The War Illustrated, No. 223, Vol. 9, January 4th 1946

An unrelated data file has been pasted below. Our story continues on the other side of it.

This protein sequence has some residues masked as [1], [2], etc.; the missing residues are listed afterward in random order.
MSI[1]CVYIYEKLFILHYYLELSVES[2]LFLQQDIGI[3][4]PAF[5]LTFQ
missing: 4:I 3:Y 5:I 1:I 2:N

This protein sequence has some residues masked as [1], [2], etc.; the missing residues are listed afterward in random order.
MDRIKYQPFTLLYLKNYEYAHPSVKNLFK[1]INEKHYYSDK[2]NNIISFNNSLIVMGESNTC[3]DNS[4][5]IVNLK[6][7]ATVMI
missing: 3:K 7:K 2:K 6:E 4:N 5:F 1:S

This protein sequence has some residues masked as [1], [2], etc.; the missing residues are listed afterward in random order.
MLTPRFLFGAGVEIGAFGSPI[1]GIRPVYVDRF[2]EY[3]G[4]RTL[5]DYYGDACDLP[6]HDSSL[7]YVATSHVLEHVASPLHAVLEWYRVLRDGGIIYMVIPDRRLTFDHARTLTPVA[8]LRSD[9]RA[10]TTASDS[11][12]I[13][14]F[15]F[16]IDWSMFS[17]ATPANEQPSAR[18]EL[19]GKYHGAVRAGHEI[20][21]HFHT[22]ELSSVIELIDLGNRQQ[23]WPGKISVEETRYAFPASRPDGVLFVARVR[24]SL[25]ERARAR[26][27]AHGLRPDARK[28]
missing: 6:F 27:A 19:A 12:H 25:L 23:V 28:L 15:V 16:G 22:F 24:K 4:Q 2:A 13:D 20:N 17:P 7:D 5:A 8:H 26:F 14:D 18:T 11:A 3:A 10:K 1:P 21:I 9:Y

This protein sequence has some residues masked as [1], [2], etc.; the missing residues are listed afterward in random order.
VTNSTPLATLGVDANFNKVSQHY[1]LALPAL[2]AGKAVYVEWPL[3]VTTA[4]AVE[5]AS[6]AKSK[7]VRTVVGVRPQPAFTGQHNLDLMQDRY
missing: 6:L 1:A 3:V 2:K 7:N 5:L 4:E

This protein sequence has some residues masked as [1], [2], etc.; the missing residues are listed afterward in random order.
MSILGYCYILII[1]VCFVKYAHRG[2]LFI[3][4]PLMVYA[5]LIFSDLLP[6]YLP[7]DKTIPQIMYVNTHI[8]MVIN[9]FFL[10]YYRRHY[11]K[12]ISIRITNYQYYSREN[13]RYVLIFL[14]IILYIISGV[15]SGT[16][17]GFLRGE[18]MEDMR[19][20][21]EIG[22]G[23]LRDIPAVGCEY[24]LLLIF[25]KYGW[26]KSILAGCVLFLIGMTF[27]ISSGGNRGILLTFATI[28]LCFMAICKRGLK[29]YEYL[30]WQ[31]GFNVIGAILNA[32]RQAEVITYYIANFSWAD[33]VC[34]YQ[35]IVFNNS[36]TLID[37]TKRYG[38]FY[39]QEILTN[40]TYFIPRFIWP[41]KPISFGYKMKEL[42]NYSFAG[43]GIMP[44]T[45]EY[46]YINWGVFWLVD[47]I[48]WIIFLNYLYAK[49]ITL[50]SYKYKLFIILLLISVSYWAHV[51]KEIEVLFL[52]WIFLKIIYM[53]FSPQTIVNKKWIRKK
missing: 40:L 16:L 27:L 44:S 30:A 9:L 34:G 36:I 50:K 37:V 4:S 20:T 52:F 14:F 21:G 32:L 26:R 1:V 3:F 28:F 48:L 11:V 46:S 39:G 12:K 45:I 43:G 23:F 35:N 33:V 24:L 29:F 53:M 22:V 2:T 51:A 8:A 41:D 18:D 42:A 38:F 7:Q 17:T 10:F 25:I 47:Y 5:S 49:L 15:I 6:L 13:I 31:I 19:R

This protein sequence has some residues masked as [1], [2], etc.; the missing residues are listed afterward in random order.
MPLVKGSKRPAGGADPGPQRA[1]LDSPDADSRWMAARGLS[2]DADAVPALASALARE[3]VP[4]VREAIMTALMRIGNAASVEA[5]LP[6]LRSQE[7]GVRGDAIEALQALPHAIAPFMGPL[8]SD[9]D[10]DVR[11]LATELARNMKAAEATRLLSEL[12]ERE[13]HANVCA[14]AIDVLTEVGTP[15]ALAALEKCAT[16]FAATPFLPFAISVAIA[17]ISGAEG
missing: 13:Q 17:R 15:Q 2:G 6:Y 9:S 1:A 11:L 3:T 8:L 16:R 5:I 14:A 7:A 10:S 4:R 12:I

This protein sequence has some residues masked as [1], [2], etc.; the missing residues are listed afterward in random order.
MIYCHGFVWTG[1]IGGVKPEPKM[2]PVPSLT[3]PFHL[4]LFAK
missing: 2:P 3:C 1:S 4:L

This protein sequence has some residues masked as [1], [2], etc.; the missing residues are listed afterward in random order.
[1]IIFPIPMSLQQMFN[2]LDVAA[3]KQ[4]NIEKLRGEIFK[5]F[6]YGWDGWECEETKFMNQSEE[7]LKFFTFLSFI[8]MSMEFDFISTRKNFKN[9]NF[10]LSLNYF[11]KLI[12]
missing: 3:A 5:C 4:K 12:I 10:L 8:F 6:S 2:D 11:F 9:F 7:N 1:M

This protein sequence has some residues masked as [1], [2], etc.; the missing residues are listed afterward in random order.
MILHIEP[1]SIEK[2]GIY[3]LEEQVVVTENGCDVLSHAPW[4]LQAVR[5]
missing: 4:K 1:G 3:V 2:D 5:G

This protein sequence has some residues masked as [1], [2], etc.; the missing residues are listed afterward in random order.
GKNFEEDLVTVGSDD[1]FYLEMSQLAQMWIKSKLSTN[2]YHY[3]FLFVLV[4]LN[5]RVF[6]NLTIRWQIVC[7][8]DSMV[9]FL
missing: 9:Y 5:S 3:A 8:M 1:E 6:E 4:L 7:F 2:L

TheE /ford Looks Back SECRET WEAPONS Oct. 7.1939 When one reads the ravings o f his foulness the Fuehrer one's inability immediately to “get back ”at the liar leaves a paralysing sense o f impotence. Only continued struggle and endless patience against all that his vile creed and evil energy have brought upon us will make him bite the dust someday— but knowing the abysmal falsity o f the fellow we need not be too terrified about his “new arm to which there is no defence.” Aerial attack on all our seaports— which 1 have envisaged from the first— is Mr. Lloyd George's idea of this mysterious and dreadful “new arm .”1 think he maybe right. We’ll know better when the war begins. WRIT TEN in the “phoney ”period o f the War that paragraph reads oddly today. Those o fits who survive know well enough that “his foulness ”did have in mind several secret weapons, and quite recently we have seen samples o f them on exhibition in Trafalgar Square. But in September of ’39 /never guessed that I should live to see scores o f flying bombs passing over my country home and nearly two score o f them being shot down in the Weald o f Sussex. .But time has shown that the Allies too had secret weapons and were able to use them at the right moment, with no preliminary shouting about them. EARLY BROADCASTING Oct. 7,1939 Just been listening to Winston C hurchill's broadcast—masterly !No overstatement clear, concise, penetrating. His slight inclination to raise his voice at the end o f a sentence, rather in the“M ethodv "manner, is of small account weighed against the fine seriousness of his tone and the simple effectiveness o f his words. Contrasted with them outhings and bellowings ...of a speech by Hitler, Goering, or Goebbels. it makes one proud to be British when listening to Winston Churchill. But the B.B.C. shows small sign o f improving. Its dud program mes have led to a great falling-off in listening. I hear on all hands from friends and acquain­tances that they have practically stopped plugging in for the drivel that is dished out between the news bulletins o f noon and nine —and God knows these are hardly w'orth straining a tympanum to hear. A noteworthy example o f ineptitude preceded Mr. C hurchill’s most welcome speech. It was the reading of a news item from the German communique which asserted that ten British planes had been destroyed to two Nazi planes. Not one word o f contradiction o r confirmation was vouch­safed. If the German statement is true, heaven help us when the w'ar starts. If it isn’t, why aren’t we told ?/AM glad to recall the improvement that eventually took place in the B.B.C. broadcasts as the War dragged its slow length along, and the genuine triumph it achieved from D-D ay to the end. But alas, there are moreno o f those heart- stirring speeches by our Old Man Eloquent to listen to. /maybe wrong, yet I fancy somehow that the falling-off in the number o f listeners must now be reckoned in millions daily though how their numbers can he guessed at all is something o f a mystery tome. RETURN OF THE HORSE Oct. 14,1939 Sorry to sec the old horses coming back to London. My satisfaction in the mechaniza­tion o f the Army was mainly due to the feeling that there would be fewer horses to be mangled on the battlefield, and I fear that when London really feels the weight o fair raids manv o f the thousands o f horses that have returned to the metropolis as sub­stitutes for motors are all too likely to be helpless sufferers in the bombing. The un­happy devotion o f the Poles to cavalry added a distressing amount of animal suffering to the heroic martyrdom of their people. J-JO W little one could foresee things in those early days. The horrible destruction o f horses that took place after Germany turned her Armies against the Soviets, and the martyrdom o f mules in the Burma War, were dreadful but inevitable. /am sure the Russian Cossacks were as fond o f their horses as any animal-lovers among us and sorrowed no less at their sufferings, which, however, did not exceed those o f the unfortunate men, women and children who were doomed to perish by the hundreds o f thousands in prison camps when the Nazis began their organized attempts to extinguish whole populations. The true horrors o f the War to come were little in our minds in those exciting but almost happy days o fits first autumn. BELGIUM PRE-INVADED Oct. 14,1939 One o f the most significant things I have noticed in the news from Belgium is the fact that no fewer than fifty Nazi journalists— each o f whom is merely a lying propagandist expelled from Paris—are now resident in Brussels. They have all somehow been accommodated as “press attaches ”of the Nazi Embassy there. Moreover, although all the French private residents in Belgium have now returned to France, none o f the German residents there have gone back to Germany. This looks like the Nazis' ‘’fifth column ”in Belgium ready for the invasion. IT was I And how very stupid it all seems today. No one was being deceived by those obvious tactics yet the web of interna! cross purposes was so closely meshed that there would seem to have been noway out, no means o f forcing the hand, calling the bluff, o f the intending invader. T woof our leading legal lights— Mr. Justice M cNaghten and Sir H artley Shawcross, the A ttorney-G eneral—in the King's Bench Division the other day would seem to have antagonized in the course o f one single case the whole regiment of hard-working housewives. The learned judge refused to acknowledge a housewife’s activities in the home as “work within the meaning of the Act,” while the Attorney-G eneral apos­trophized themas a “ labour of love.” And yet, as far as I ’ve seen, not one single protest has been raised! A ccoRDtNG to a recent inquiry by one of our main railway systems, men who want “Ladies only ”compartments provided on all trains outnumber women by more than two to one. What no one seems to have had the courage to suggest is the introduction of a Men“ only” coach—which is what these men want. O r think they do. ]\/Tr. F.A. Hamilton -P i arson, who rejoices in the title o f “Psychiatric Medical Inspector ”of the Home Office, declares that the great increase in petty thieving, bad manners, discourtesy, irritability and self­ishness maybe due to our diet. Those, who know their Pickwick will hardly find any­thing new here, for was it not all anticipated PAGE 574 ROLE OF THE TANK Oct. 14,1939 Tome one o f the most noteworthy facts o f the war so far has been the conquest o f Poland, not by any “secret arm ,”but by an arm invented by an Englishman— the Tank. Despite all the braggadocio o f Hitler, the most formidable thing on wheels came out o f the brains o f Englishmen in the Great War, and I have little doubt that the British invention which was used with such deadly effect against Poland will yet be used effectively against Germ any, for it is seldom that an original invention is beaten by imitations ty/E ILL, think that, though it took four to five years to do it, the place o f the tank in the victorious march o f the 8th Army fro mEl Alamein to Berlin and, later, the lightning thrusts o f Allied armour through France and Belgium to the Siegfried Line and beyond fully justified m y comment. NAZI CASUALTIES Oct. 21,1939 A letter in The Times recently, from an obviously well-informed correspondent, outpointed that the official German history o f the Great War put all German casualties at 33J percent higher than the figures admitted jn the bulletins issued during the War. So'w hen Hitler states that his casual­ties in the murder o f Poland totalled 45,090 killed and wounded, we can figure 60,000 as the minimum —“and then some.” For the Prussian liars o f 191418 w'ere the veriest amateurs compared with their Nazi successors. J HAVE not seen a British official record o f the German losses, but according to the“ Arbeiter Z e itu n g "of Zurich, which claimed to have access to German War Ministry statistics, the Nazi dead num­bered 91,278, seriously wounded 63,417, and the slightly wounded 84,938. Until our official historians have examined all the secret records o f the Nazi losses the truth about tlieir own casualties in the rape of Poland can be moreno than guesswork. The only thing certain is that here again Hitler was lying indeed, no evidence has at anytime been forthcoming o f his ever having spoken the truth on any subject, even by accident. over a century ago by Mr. Snodgrass whoso adroitly blamed the salm ono f the night before for his morning “hangover ”?D e-re a ding that totally neglectcd classic, John Forster's Life o f Walter Savage Landor, the other day, I came upon this shrewd diagnosis o f a modern tendency: “the desire to read without the trouble o f thinking, which railways have largely encouraged and to which many modern reputations are due.” That was written seventy-seven years ago, and the years between have only served to point its truth and throw into deeper relief the awfulness o fits implications. What the pessimistic Forster would have said of Reading inHabits the Atomic Age hardly bears contemplation !'The “peace,” no less than the war, con­tinues, happily, to enlarge our know­ledge o f American ways—and means. Yet there must have been many people in Britain who learnt with surprise from President Truman the other day that the U.S. is till without a national health insurance scheme. Which is something that this country has boasted for well over thirty years. Those who dash into print with attacks on the work o f the British Council in spread­ing abroad a fuller knowledge o four cultural heritage should read the Council’s last annual report. Here they will read that of 2,009 students in Turkey wishing to be sent over­seas, over half gave Britain as their first choice. For this the Council very properly cairn sits share o f credit.